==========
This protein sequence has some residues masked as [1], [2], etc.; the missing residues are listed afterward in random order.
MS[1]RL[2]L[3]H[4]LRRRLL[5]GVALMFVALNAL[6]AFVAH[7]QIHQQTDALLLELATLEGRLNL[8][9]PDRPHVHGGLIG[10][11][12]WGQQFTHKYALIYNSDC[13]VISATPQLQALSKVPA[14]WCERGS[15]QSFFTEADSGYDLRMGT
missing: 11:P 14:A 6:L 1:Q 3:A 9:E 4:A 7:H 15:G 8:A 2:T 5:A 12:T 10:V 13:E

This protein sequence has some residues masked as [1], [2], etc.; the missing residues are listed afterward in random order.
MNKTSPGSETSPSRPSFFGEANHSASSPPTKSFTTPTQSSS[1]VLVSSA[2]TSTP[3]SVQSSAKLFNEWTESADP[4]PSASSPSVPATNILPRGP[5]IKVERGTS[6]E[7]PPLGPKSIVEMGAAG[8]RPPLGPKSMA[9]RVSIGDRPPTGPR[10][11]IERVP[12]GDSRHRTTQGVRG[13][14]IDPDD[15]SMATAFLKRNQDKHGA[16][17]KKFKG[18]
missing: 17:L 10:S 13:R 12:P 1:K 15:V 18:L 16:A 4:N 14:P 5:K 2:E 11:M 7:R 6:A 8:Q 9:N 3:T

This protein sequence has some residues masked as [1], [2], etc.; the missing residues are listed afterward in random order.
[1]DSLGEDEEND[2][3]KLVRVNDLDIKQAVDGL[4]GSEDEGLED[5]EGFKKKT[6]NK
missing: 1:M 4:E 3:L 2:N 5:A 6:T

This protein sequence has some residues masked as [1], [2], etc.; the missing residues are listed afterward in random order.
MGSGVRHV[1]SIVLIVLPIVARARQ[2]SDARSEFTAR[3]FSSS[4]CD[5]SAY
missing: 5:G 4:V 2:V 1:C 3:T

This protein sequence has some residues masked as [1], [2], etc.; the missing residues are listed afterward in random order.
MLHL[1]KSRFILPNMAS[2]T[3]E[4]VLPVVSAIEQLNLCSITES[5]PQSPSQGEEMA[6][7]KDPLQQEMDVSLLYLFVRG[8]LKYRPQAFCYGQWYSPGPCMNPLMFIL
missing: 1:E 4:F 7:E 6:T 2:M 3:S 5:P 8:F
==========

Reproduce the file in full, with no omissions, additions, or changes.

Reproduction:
This protein sequence has some residues masked as [1], [2], etc.; the missing residues are listed afterward in random order.
MS[1]RL[2]L[3]H[4]LRRRLL[5]GVALMFVALNAL[6]AFVAH[7]QIHQQTDALLLELATLEGRLNL[8][9]PDRPHVHGGLIG[10][11][12]WGQQFTHKYALIYNSDC[13]VISATPQLQALSKVPA[14]WCERGS[15]QSFFTEADSGYDLRMGT
missing: 11:P 14:A 6:L 1:Q 3:A 9:E 4:A 7:H 15:G 8:A 2:T 5:A 12:T 10:V 13:E

This protein sequence has some residues masked as [1], [2], etc.; the missing residues are listed afterward in random order.
MNKTSPGSETSPSRPSFFGEANHSASSPPTKSFTTPTQSSS[1]VLVSSA[2]TSTP[3]SVQSSAKLFNEWTESADP[4]PSASSPSVPATNILPRGP[5]IKVERGTS[6]E[7]PPLGPKSIVEMGAAG[8]RPPLGPKSMA[9]RVSIGDRPPTGPR[10][11]IERVP[12]GDSRHRTTQGVRG[13][14]IDPDD[15]SMATAFLKRNQDKHGA[16][17]KKFKG[18]
missing: 17:L 10:S 13:R 12:P 1:K 15:V 18:L 16:A 4:N 14:P 5:K 2:E 11:M 7:R 6:A 8:Q 9:N 3:T

This protein sequence has some residues masked as [1], [2], etc.; the missing residues are listed afterward in random order.
[1]DSLGEDEEND[2][3]KLVRVNDLDIKQAVDGL[4]GSEDEGLED[5]EGFKKKT[6]NK
missing: 1:M 4:E 3:L 2:N 5:A 6:T

This protein sequence has some residues masked as [1], [2], etc.; the missing residues are listed afterward in random order.
MGSGVRHV[1]SIVLIVLPIVARARQ[2]SDARSEFTAR[3]FSSS[4]CD[5]SAY
missing: 5:G 4:V 2:V 1:C 3:T

This protein sequence has some residues masked as [1], [2], etc.; the missing residues are listed afterward in random order.
MLHL[1]KSRFILPNMAS[2]T[3]E[4]VLPVVSAIEQLNLCSITES[5]PQSPSQGEEMA[6][7]KDPLQQEMDVSLLYLFVRG[8]LKYRPQAFCYGQWYSPGPCMNPLMFIL
missing: 1:E 4:F 7:E 6:T 2:M 3:S 5:P 8:F